“Publish whatever you want,” says Brooke Candy with a nonchalant wave of the hand; “Who wants to have secrets?”
A publicist’s nightmare, a journalist’s dream: Brooke’s so open that if you’re not careful, she’ll envelop you entirely. At least, that’s what happened to Clash when we lay on her bed, post-blunt, to chat about who she’s been hooking with up, where she’s been partying, and why she’s been feeling down.
In pint-sized person, telling us her secrets, the same LA girl who raps, “Pussy is a weapon / I be shooting dudes at random,” and wields a sword while wearing silver body armour in Grimes’ ‘Genesis’ video suddenly doesn’t seem so scary. Is the badass bitch a façade, or is Brooke softening up now that she plans to take her music and her message more mainstream?
Brooke’s in London to record an exclusive track in collaboration with fashion designer Alex Mattsson for the launch of his new collection (and more on that, here). The same “freaky princess” once notorious for her lack of clothes – she’s an ex-stripper – is fast securing iconic status in the fashion world.
“I wasn’t bred as that kind of person, it wasn’t imposed on me, it was a natural inclination,” she tells us. “McQueen, Thierry Mugler, Gareth Pugh, Viktor and Rolf… fashion designers are f*cking crazy, and I can connect.”
So why Mattsson and why now, we ask. “His clothing is so well tailored, so beautiful, so f*cking rich and opulent looking, but still has the odd factor. It suits me. I’m transitioning, out of the costume and the armour. I’m evolving into something more high end.”
Brooke’s self-conscious stylisation and reinvention is an affinity she shares with all the obvious big players in the pop game, so it doesn’t come as too much of a surprise when she tells us that she’s on the cusp of a new phase, where her music will take a more accessible and commercial direction.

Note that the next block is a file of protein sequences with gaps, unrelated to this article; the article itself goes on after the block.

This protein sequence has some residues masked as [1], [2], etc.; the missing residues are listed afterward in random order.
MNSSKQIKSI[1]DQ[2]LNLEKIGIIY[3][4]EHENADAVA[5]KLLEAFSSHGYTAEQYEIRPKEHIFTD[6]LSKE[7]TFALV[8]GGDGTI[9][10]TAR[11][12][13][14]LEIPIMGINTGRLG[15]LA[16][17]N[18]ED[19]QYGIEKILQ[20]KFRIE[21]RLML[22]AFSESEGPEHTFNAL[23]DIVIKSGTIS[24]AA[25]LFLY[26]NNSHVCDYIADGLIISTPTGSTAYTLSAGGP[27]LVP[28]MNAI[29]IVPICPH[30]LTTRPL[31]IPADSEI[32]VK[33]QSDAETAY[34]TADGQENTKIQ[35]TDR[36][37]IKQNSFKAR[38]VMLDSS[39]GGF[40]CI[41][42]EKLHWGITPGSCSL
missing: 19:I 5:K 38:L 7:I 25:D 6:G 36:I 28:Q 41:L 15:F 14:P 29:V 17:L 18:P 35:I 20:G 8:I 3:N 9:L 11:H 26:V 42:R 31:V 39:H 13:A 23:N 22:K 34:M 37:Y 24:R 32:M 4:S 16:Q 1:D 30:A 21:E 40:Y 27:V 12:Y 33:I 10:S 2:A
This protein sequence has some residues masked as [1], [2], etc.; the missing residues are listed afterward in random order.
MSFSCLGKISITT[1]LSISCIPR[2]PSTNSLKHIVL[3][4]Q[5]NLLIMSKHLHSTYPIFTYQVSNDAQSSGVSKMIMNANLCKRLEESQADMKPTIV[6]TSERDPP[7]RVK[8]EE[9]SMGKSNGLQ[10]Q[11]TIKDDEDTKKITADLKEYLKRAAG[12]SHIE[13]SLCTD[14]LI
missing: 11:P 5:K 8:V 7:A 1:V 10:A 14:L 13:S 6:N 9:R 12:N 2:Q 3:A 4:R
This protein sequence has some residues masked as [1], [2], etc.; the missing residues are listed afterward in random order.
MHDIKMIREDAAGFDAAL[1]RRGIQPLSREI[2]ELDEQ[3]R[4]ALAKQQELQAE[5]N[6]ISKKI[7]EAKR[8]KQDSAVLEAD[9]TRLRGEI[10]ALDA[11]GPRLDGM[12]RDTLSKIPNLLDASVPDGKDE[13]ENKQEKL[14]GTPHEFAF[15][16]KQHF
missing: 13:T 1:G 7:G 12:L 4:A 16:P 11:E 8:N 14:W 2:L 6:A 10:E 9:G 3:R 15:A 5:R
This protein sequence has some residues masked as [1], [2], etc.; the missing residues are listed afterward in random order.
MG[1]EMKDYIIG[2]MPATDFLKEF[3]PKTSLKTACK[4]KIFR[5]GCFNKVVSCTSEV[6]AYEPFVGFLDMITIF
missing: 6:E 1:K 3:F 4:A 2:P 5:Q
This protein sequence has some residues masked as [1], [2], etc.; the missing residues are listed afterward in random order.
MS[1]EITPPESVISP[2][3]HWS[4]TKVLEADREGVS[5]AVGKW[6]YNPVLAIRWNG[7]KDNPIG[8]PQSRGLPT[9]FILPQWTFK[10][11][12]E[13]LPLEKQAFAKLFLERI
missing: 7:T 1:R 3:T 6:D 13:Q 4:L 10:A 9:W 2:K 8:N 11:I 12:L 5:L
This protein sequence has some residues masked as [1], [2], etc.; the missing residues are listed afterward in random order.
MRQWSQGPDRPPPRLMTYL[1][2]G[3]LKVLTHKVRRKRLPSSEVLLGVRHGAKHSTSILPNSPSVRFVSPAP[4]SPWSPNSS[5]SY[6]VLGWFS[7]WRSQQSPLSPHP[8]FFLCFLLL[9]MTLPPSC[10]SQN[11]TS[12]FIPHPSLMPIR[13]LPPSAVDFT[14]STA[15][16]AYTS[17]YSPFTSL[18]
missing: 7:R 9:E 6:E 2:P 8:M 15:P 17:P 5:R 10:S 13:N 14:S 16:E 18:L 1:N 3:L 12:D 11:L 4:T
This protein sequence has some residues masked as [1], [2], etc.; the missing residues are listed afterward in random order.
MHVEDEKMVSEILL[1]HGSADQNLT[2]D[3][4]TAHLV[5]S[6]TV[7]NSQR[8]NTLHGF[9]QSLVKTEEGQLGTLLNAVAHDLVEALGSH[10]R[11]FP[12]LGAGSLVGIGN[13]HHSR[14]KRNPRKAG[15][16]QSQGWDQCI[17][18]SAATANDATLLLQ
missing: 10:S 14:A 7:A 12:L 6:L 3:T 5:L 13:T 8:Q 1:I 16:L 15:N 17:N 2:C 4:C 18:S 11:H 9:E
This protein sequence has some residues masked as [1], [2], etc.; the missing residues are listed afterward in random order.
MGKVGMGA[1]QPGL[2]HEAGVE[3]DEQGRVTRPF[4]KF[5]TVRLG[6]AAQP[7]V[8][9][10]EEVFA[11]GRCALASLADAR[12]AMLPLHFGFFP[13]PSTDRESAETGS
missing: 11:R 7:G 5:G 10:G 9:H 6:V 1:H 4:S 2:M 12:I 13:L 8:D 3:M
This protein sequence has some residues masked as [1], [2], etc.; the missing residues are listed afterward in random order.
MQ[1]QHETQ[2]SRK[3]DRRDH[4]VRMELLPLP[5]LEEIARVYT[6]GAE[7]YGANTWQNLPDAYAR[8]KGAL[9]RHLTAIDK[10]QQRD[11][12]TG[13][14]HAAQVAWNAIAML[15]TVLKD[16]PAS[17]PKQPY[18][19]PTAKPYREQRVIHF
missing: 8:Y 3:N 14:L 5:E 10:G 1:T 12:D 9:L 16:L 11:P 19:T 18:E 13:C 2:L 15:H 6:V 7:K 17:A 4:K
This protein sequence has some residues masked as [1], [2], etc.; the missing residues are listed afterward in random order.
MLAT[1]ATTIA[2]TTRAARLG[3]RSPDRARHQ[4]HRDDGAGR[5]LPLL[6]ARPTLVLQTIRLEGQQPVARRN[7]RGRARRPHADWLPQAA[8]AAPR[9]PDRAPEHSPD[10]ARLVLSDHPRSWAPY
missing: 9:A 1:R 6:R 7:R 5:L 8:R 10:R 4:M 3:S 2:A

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Brooke Candy, ‘Das Me’
(Do we really need to warn that this song features strong language?)
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But logistically, we wonder, how do you go about repackaging something as distinct as Candy’s nasty-ass brand of feminist rap?
“I’m working with a writer named Sia, who’s helping me write pop hooks. She’s really good. I want to write more melodic music that reaches a greater scale of people – mass amounts.”
Admittedly, lyrics like “I be cuttin’ off yo’ dick, boi” have hardly been ‘radio friendly’, but they’ve also marked Brooke as the most insurgent and important feminist voice in music of the moment, her linguistic games giving male rappers a taste of their own misogynist medicine.
As the ‘selling out’ alarm bells ring, Brooke reassures us: “The only reason I would tone down anything is so that I could appeal to really young girls; I want them to take my advice.”
She continues: “But I will never tone down my message. I stand for equality. I’m a woman; you have to do that if you’re a woman. I’m gay; I stand for the gay community. And for people that feel weird, for loner people. That’s what I was when I was younger.